Unbanked Americans need Plastic

The number of “unbanked” Americans rose 1.3 million nationally last year, according to a survey released Wednesday by the Federal Deposit Insurance Corp.   Of the unbanked Americans in 2008, more than 31 percent said they closed bank accounts because of overdraft fees, service charges or high minimum balance rules.  Yet they are substituting other more costly, less regulated services like payday loans, check-cashing services and pawn shops for their financial needs. 

While few banks are reaching out to under-banked communities, employers can pick up the slack by moving employees to direct deposit using a Visa debit payroll card.  And employers can help control costs by negotiating group discounts for their unbanked employees. 

Payroll cards benefit both the employer and the employee as an added benefit.   Employers find that direct deposit on a payroll card is less costly than issuing paper checks, and reissuing lost or stolen paper checks.  Distributing pay through direct deposit is less disruptive and more efficient than handing out paper checks or mailing checks.  Getting payroll distributed to employees electronically should be considered as part of every companies disaster planning. 

For their part, employees without bank accounts should request a payroll card from their employer.  Payroll cards can costs as little as a $1.95/mo or less than $25 a year (lower than many credit card annual fees) since there are ways to use the cards that avoid all other usage fees.  For example, free cash back at the grocery check out verse using the ATM.  Transactions such as debit purchases (both signature and PIN debit) are also free.  The costs of carrying a payroll card is less than a traditional bank account and far less than paying to cash a check.  Visa debit payroll cards are more secure than carrying cash (stolen or lost cards can be replaced unlike cash and purchase protections are provided when using a card) and more convenient.  And payroll cards aid in managing expenses through statements and reports.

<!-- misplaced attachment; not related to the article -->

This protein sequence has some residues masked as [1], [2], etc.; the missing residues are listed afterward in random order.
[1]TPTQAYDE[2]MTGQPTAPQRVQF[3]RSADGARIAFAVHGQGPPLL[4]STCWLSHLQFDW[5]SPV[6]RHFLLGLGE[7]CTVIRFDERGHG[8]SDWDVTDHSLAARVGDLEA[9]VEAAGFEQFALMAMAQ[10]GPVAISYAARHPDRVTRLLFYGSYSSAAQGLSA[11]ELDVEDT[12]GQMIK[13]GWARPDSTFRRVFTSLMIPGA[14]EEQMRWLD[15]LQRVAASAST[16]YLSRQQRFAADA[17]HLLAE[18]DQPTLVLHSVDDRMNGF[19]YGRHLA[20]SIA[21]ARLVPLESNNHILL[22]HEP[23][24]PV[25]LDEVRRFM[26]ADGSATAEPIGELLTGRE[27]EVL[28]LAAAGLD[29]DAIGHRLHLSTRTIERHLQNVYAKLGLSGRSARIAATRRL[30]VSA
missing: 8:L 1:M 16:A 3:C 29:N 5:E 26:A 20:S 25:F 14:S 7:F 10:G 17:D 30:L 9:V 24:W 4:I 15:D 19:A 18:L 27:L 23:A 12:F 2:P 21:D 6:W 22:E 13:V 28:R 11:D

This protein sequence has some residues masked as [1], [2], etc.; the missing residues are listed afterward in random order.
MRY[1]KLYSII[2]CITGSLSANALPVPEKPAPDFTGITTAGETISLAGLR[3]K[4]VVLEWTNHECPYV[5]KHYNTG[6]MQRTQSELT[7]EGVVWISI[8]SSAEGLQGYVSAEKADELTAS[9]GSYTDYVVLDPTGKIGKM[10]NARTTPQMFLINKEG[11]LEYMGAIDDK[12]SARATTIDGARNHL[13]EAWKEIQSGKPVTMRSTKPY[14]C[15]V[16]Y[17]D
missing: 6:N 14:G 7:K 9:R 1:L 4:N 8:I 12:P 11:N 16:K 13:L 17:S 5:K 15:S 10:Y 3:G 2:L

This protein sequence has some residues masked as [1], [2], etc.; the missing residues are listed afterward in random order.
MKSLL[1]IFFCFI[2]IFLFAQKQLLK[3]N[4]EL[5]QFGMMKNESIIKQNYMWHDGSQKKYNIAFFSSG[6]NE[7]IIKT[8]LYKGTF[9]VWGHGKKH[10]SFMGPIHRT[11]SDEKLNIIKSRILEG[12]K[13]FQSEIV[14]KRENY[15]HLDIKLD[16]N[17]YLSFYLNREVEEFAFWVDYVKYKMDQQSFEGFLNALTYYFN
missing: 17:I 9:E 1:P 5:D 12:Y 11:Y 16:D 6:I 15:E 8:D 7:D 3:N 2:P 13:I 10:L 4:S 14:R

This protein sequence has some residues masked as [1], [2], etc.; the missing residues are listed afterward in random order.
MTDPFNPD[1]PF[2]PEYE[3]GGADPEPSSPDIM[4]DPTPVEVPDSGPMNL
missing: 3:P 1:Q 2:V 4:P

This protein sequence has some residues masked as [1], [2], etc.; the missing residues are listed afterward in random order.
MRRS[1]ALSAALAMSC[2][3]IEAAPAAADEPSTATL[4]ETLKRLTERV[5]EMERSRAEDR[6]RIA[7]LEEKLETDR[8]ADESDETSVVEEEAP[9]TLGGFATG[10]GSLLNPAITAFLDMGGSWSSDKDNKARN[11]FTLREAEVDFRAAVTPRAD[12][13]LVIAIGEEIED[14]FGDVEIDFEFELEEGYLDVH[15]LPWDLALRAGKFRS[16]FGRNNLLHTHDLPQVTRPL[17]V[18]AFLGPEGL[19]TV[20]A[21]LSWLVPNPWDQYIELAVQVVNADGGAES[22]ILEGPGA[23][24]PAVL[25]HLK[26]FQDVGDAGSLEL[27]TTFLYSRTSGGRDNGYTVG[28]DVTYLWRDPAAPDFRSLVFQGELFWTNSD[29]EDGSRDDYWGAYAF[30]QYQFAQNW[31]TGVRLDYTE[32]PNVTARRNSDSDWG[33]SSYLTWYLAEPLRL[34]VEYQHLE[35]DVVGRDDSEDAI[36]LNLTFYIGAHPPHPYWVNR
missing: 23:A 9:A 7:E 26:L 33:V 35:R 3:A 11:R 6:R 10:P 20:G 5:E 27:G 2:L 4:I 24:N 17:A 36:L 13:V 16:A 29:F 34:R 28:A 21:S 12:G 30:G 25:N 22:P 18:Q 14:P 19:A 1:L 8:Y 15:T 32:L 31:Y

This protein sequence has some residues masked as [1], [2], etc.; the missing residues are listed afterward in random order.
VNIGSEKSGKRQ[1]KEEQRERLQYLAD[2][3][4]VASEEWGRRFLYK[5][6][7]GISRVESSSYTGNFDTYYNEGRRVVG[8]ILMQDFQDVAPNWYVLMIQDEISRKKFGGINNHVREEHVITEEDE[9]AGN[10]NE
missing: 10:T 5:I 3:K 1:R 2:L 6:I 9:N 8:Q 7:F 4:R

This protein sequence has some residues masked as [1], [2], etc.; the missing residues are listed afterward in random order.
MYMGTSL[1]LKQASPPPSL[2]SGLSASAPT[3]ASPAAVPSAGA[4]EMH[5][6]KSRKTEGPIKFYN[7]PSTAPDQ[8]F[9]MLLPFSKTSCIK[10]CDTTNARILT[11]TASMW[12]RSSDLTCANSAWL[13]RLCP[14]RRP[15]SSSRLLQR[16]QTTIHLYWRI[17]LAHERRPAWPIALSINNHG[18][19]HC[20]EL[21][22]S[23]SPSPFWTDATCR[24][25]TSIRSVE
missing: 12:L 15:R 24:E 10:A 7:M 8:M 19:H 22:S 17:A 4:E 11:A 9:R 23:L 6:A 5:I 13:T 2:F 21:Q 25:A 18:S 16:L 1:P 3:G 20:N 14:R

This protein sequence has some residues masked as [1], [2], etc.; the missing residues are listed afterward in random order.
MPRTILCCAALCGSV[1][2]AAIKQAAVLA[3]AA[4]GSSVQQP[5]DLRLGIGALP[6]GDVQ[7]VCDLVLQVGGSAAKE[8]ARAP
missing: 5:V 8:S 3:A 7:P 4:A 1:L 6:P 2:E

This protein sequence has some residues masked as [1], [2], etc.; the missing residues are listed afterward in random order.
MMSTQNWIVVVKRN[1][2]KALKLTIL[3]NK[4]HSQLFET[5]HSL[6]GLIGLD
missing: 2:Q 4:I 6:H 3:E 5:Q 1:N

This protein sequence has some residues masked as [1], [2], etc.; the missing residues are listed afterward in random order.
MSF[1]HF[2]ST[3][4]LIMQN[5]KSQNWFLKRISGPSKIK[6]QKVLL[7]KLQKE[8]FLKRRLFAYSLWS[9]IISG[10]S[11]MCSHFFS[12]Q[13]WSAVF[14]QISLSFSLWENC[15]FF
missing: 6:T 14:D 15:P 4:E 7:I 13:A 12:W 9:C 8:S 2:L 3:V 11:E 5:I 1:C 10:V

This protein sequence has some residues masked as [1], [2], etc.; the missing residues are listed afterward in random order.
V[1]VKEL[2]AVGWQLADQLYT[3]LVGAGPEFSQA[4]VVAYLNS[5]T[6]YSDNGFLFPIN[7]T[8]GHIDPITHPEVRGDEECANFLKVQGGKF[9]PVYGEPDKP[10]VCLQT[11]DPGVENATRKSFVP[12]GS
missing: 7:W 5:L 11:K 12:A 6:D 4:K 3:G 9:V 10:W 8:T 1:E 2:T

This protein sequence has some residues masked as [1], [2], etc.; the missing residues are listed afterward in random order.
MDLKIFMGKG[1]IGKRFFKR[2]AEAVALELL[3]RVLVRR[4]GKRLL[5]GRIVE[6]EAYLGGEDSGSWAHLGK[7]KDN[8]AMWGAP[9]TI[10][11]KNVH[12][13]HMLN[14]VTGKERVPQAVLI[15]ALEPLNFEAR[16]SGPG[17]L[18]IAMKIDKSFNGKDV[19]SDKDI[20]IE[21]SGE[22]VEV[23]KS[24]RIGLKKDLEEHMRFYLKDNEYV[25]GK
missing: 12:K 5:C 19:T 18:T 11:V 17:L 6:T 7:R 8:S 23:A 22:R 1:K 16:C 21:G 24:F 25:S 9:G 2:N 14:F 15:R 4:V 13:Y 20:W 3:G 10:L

For the FDIC's part, if they are serious about their goal to bring the “unbanked” into the financial mainstream, they need to address "pay without discount" rules.  Issuing paper checks is not only not green but is more costly to employees without bank accounts forced to find alternative ways to cash company checks. 

by Ty Hardison

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